PD1.1 Geoelectric hazard maps for the continental United States

Tuesday, 24 January 2017: 8:30 AM
4C-2 (Washington State Convention Center )
Jeffrey J. Love, USGS, Denver, CO; and A. A. Pulkkinen, P. A. Bedrosian, S. Jonas, A. Kelbert, E. J. Rigler, C. A. Finn, C. C. Balch, R. Rutledge, R. M. Waggel, A. T. Sabata, J. U. Kozyra, and C. E. Black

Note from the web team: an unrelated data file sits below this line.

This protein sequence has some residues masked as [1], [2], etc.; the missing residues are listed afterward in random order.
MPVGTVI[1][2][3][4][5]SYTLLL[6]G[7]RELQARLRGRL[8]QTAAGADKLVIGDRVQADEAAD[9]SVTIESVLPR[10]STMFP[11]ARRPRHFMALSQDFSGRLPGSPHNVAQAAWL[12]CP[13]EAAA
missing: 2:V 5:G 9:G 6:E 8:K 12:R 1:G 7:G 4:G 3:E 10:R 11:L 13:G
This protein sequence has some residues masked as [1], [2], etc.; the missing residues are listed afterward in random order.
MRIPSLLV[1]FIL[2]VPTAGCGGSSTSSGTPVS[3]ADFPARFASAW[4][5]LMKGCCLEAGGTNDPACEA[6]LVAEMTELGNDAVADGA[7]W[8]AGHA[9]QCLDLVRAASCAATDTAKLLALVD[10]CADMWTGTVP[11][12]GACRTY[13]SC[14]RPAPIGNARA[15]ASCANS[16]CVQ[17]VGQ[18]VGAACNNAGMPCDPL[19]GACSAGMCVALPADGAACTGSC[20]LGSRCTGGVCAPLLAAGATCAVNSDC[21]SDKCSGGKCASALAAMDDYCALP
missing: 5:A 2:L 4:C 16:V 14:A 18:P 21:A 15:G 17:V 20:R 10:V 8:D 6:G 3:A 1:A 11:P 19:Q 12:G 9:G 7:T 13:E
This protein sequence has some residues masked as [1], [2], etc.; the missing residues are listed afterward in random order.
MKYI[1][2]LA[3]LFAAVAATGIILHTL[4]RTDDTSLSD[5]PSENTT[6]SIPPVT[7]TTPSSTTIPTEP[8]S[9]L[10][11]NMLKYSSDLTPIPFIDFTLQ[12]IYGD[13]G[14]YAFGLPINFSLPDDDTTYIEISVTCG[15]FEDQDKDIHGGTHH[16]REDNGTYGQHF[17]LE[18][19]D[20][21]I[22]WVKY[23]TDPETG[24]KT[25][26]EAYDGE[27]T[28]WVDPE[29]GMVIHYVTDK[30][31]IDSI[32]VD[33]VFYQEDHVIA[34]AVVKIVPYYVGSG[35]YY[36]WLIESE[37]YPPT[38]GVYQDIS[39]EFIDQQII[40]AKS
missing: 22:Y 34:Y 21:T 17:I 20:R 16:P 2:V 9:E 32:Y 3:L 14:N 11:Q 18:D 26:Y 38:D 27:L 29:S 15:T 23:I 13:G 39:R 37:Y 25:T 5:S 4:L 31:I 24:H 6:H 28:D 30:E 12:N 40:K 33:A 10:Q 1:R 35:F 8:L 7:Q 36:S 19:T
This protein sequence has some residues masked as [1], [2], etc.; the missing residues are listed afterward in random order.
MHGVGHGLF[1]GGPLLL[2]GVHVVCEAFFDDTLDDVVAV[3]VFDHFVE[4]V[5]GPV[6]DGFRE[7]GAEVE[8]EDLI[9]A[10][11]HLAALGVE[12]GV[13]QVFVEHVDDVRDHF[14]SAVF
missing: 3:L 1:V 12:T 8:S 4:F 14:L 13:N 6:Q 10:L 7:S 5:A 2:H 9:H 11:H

Maps covering about half of the continental United States are presented of geoelectric amplitude that is exceeded, on average, once per century in response to extreme-intensity geomagnetic activity. These maps are constructed using an empirical parameterization of induction: local estimates of Earth-surface impedance, obtained at discrete geographic sites from magnetotelluric survey data, are convolved with latitude-dependent statistical maps of extreme-value geomagnetic activity, obtained from decades of 1-minute resolution magnetic observatory data. Geoelectric amplitudes are estimated for geomagnetic waveforms having 240-s sinusoidal period and amplitudes over 10 minutes that exceed a once-per-century threshold. As a result of the combination of geographic differences in geomagnetic activity and Earth-surface impedance, once-per-century geoelectric amplitudes span more than two orders of magnitude and are an intricate function of location. Specifically: for north-south induction, geoelectric amplitudes across large parts of the United States have a median value of 0.26 V/km; for east-west geomagnetic variation the median value is 0.23 V/km. However, at some sites, such as in northern Minnesota, once-per-century amplitudes exceed 14.00 V/km for north-south geomagnetic variation (23.34 V/km for east-west variation), while just over 100 km away, amplitudes are only 0.08 V/km (0.02 V/km). At some sites in the continental United States, once-per-century geoelectric amplitudes exceed the 1.7 V/km realized in Quebec during the March 1989 storm.
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